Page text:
In anticipation of increases in the number of air travelers over spring break, the Transportation Security Administration (TSA) demonstrated its new technologies and modified security procedures at the Spokane International Airport (GEG) Thursday.
Using computed tomography (CT) technology to screen travelers’ carry-on luggage, the TSA can apply sophisticated algorithms during the screening process to images shot by an X-ray camera to generate a 3-D image of the item being screened.
The image can then be manipulated to give screeners a better view of a bag’s contents, allowing the TSA officer the ability to check the bag for security threats without having to open it manually. The new procedure reduces physical contact between the traveler and TSA officer and speeds up the overall screening process. Travelers can also leave everything in their carry-on bags, including electronics and food, when it is screened through the CT scanner.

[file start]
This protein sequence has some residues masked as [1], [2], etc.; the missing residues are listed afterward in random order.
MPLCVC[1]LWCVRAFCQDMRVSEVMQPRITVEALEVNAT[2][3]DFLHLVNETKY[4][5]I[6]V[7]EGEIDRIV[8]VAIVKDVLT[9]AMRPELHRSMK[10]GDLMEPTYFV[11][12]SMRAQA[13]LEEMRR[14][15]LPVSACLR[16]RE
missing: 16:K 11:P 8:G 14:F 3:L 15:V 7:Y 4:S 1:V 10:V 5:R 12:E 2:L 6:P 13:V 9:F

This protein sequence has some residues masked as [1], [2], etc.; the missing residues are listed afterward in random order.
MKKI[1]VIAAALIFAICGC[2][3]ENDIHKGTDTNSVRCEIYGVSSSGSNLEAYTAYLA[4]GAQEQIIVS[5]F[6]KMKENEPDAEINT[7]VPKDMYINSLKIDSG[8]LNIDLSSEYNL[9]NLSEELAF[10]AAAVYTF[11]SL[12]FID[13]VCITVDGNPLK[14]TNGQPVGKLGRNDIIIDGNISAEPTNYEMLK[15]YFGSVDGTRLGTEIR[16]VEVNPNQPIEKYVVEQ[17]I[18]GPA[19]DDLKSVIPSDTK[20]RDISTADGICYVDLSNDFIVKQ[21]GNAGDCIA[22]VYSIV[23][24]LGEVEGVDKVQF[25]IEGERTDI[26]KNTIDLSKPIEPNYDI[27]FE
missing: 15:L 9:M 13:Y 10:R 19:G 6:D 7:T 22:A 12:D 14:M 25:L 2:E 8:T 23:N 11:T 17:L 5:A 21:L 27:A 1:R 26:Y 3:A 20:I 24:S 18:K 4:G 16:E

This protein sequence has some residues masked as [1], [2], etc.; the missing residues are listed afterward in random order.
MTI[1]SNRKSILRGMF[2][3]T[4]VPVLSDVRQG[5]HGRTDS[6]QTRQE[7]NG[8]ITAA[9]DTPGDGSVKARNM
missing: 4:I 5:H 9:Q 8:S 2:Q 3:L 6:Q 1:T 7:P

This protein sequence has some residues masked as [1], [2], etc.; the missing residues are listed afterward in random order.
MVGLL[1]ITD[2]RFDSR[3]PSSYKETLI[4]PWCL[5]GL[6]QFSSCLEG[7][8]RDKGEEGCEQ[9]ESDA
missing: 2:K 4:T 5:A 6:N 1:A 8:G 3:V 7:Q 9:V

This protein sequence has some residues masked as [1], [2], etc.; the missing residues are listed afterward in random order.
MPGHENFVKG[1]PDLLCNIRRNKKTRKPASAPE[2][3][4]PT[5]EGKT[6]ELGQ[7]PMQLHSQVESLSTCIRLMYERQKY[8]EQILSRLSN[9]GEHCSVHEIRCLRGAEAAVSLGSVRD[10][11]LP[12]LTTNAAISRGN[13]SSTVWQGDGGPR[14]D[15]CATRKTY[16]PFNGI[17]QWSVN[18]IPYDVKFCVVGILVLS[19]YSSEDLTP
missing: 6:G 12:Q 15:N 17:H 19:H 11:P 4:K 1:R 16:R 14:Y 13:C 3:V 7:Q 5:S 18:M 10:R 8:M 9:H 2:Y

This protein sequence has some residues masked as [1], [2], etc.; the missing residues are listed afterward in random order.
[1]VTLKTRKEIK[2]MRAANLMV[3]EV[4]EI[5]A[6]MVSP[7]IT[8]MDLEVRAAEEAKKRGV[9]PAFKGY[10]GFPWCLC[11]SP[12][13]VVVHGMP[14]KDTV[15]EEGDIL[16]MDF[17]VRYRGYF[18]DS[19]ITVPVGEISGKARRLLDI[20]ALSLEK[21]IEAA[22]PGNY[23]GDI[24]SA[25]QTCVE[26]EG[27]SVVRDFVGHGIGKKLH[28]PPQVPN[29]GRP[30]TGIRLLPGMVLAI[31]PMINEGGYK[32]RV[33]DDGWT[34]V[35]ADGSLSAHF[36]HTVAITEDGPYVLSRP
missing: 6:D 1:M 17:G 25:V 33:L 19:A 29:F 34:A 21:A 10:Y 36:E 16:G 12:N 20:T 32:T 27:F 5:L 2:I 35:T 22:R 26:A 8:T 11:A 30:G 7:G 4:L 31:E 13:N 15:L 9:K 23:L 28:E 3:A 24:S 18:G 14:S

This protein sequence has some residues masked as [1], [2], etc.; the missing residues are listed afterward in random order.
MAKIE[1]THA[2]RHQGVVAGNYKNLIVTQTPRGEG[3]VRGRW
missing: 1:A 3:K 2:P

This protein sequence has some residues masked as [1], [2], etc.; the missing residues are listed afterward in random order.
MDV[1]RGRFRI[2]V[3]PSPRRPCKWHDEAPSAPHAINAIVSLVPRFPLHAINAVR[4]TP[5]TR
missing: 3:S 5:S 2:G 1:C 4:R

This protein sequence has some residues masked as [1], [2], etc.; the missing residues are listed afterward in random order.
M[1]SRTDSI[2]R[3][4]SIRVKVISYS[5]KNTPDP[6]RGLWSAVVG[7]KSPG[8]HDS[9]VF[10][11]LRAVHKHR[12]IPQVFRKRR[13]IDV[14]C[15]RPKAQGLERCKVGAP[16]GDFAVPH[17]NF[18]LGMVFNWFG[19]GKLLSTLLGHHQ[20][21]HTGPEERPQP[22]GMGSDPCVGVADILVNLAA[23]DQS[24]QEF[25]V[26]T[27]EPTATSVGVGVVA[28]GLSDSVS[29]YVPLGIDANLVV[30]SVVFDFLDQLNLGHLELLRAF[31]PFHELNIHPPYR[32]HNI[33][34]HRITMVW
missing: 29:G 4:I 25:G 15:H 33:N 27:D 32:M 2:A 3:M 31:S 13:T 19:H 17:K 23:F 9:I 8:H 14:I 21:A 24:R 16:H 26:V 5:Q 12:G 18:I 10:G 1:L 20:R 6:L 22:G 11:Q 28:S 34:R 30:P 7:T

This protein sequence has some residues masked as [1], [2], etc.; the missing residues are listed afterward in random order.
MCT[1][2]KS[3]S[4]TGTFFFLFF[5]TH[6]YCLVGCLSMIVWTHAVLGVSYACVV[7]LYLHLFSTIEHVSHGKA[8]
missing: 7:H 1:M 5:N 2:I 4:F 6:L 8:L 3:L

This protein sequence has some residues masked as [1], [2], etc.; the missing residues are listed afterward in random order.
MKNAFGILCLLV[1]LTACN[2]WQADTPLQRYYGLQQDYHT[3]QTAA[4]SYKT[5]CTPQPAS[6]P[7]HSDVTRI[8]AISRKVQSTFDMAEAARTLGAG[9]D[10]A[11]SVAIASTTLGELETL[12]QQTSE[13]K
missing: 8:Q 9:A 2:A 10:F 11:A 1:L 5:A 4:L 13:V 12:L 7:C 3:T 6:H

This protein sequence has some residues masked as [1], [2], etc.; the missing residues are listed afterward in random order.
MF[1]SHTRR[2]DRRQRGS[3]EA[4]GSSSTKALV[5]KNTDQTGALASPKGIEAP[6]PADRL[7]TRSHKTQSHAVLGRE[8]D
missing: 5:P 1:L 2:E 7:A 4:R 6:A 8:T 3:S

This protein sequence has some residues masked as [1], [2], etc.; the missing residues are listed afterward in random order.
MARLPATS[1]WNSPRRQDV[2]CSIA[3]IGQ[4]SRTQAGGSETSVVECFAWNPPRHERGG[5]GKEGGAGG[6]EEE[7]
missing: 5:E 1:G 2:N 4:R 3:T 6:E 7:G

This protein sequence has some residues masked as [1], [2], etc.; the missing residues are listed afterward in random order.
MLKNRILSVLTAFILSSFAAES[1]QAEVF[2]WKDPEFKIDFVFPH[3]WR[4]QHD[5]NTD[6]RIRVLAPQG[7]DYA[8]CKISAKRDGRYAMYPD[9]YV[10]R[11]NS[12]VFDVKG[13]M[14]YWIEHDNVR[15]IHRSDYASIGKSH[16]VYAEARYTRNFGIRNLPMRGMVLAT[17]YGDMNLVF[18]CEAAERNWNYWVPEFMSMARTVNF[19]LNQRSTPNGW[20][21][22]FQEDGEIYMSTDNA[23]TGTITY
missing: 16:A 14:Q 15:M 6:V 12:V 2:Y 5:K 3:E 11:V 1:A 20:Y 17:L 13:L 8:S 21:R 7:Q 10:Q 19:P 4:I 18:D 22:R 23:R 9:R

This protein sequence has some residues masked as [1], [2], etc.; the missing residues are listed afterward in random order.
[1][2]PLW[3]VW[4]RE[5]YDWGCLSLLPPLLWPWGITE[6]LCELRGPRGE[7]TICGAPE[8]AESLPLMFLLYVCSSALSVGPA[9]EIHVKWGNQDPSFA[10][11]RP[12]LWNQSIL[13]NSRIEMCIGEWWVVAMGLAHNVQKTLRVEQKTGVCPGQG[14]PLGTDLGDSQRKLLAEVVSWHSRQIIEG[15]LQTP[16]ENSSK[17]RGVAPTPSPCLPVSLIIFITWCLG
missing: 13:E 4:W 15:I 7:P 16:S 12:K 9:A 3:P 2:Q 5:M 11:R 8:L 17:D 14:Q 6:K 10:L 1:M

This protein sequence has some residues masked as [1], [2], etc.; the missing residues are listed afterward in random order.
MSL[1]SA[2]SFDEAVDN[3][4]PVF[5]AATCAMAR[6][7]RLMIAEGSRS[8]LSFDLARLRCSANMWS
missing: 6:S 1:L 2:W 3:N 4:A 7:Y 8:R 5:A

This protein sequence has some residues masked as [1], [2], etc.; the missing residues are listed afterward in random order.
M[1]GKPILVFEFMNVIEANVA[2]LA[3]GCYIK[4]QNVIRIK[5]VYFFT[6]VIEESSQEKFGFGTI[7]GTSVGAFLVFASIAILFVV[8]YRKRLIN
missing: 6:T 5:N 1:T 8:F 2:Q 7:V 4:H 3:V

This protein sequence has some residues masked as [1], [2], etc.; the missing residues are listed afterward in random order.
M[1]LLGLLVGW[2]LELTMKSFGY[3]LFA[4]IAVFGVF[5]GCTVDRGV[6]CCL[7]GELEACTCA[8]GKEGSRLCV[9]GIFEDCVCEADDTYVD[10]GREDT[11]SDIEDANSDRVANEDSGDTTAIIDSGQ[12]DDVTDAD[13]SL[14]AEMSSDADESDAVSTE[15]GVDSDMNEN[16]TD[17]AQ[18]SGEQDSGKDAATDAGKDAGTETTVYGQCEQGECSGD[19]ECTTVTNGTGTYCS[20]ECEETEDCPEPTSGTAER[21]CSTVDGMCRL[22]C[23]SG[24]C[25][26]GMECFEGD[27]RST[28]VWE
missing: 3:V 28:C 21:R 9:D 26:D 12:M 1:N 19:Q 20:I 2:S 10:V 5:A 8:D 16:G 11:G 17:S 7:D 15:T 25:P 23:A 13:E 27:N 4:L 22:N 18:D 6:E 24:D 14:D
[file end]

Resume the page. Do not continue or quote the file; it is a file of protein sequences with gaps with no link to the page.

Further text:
GEG is also employing Credential Authentication Technology (CAT), which can confirm the validity of a traveler’s photo ID and confirm flight information in near real-time. When CAT is in use, travelers approaching the travel document checking podium can insert or scan their photo ID into the system. CAT units can verify the holder’s identity and flight information and identify fraudulent or tampered documents. The self-service authentication eliminates the need to hand over photo ID and boarding passes to the TSA officer, reducing potential cross-contamination.
The new procedures are part of the TSA’s “Stay Healthy. Stay Secure” campaign to protect both travelers and TSA officers. Other campaign elements include acrylic barriers at security checkpoints; all officers wearing face masks and gloves, travelers wearing masks, social distancing, and increased frequency and intensity of cleaning and disinfecting surfaces at checkpoints.